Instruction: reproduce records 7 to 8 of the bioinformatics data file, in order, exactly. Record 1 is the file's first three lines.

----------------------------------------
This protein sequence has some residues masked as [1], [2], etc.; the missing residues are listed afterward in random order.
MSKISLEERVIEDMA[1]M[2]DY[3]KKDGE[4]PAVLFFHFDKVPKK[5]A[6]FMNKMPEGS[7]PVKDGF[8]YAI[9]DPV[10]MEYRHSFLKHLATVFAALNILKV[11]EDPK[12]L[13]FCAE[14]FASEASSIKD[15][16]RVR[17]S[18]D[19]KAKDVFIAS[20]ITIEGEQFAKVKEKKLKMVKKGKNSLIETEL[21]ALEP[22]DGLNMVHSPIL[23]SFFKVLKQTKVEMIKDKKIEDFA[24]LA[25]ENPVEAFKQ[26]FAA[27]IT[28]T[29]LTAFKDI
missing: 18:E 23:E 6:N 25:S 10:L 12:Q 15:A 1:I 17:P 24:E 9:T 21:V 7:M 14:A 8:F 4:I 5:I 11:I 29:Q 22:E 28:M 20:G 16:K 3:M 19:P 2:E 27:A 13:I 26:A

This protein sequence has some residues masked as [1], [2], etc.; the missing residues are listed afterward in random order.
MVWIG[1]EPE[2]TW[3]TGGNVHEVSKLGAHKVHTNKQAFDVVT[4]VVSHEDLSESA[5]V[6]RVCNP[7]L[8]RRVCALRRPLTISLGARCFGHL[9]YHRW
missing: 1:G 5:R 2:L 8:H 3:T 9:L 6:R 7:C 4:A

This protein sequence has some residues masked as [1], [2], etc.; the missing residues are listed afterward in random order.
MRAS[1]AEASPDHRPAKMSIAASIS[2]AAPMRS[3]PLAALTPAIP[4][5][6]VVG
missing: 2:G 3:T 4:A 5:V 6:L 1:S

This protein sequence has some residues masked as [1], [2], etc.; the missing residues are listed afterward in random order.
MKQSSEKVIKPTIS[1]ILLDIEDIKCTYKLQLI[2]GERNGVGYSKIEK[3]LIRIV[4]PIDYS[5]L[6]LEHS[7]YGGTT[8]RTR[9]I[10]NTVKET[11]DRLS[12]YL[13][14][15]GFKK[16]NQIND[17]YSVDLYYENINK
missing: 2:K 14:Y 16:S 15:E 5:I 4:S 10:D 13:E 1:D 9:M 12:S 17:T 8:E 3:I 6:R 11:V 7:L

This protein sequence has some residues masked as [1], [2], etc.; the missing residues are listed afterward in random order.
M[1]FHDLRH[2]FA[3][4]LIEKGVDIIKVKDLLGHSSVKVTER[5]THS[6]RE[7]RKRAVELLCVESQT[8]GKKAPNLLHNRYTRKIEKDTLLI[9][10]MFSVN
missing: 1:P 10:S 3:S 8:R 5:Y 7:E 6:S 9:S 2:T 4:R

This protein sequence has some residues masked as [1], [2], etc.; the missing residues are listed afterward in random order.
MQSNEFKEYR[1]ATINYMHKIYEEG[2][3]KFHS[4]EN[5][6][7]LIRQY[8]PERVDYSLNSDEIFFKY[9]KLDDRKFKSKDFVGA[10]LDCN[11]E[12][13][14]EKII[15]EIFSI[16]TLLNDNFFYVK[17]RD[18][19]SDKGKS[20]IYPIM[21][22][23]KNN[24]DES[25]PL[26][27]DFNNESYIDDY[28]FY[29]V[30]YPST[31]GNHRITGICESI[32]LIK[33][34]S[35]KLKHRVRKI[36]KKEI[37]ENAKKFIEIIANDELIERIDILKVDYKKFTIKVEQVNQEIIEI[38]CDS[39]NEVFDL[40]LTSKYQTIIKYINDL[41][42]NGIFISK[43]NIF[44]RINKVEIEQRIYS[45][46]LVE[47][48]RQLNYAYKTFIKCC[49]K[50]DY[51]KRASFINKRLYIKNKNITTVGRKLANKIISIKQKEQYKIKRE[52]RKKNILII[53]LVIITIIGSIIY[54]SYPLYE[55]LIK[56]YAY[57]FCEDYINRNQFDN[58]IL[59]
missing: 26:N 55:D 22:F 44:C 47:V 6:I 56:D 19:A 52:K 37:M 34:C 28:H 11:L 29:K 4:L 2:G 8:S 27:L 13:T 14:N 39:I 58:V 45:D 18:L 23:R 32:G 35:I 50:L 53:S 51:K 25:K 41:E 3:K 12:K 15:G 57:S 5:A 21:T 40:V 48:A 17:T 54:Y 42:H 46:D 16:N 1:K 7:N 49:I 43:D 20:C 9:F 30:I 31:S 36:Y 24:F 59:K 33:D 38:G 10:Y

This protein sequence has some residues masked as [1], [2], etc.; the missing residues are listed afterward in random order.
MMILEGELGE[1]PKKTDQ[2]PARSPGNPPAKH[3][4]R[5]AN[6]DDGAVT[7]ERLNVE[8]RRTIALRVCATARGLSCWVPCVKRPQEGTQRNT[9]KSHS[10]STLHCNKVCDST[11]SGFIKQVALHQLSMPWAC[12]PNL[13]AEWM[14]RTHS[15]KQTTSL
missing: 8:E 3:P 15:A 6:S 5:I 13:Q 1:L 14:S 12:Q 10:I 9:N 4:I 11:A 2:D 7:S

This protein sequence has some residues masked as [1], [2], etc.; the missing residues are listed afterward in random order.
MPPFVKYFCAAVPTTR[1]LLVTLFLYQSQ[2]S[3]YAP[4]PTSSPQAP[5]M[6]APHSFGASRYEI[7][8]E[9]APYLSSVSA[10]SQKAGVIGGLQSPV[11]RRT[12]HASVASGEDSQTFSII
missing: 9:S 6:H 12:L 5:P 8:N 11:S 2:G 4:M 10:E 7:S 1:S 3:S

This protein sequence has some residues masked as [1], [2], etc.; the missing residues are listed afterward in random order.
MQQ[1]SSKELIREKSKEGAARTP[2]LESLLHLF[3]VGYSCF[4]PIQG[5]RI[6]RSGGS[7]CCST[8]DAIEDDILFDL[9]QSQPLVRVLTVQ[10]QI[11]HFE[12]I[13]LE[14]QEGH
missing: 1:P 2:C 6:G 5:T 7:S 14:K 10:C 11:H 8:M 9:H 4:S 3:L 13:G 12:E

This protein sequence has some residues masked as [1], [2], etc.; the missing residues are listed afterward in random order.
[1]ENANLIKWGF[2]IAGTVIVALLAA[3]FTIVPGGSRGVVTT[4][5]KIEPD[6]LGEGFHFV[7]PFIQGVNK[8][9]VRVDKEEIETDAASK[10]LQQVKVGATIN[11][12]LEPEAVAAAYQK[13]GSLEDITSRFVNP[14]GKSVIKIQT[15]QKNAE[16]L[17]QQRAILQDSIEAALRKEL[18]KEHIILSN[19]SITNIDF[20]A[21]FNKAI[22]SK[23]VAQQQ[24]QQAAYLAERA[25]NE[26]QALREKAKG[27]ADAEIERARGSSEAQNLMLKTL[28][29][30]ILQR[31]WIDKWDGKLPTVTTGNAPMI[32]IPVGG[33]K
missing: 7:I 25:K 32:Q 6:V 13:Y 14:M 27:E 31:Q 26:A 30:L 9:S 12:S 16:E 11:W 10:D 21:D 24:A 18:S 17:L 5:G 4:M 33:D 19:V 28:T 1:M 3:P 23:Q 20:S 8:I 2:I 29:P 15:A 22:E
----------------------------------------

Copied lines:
This protein sequence has some residues masked as [1], [2], etc.; the missing residues are listed afterward in random order.
MMILEGELGE[1]PKKTDQ[2]PARSPGNPPAKH[3][4]R[5]AN[6]DDGAVT[7]ERLNVE[8]RRTIALRVCATARGLSCWVPCVKRPQEGTQRNT[9]KSHS[10]STLHCNKVCDST[11]SGFIKQVALHQLSMPWAC[12]PNL[13]AEWM[14]RTHS[15]KQTTSL
missing: 8:E 3:P 15:A 6:S 5:I 13:Q 1:L 14:S 12:Q 10:I 9:N 4:I 11:A 2:D 7:S

This protein sequence has some residues masked as [1], [2], etc.; the missing residues are listed afterward in random order.
MPPFVKYFCAAVPTTR[1]LLVTLFLYQSQ[2]S[3]YAP[4]PTSSPQAP[5]M[6]APHSFGASRYEI[7][8]E[9]APYLSSVSA[10]SQKAGVIGGLQSPV[11]RRT[12]HASVASGEDSQTFSII
missing: 9:S 6:H 12:L 5:P 8:N 11:S 2:G 4:M 10:E 7:S 1:S 3:S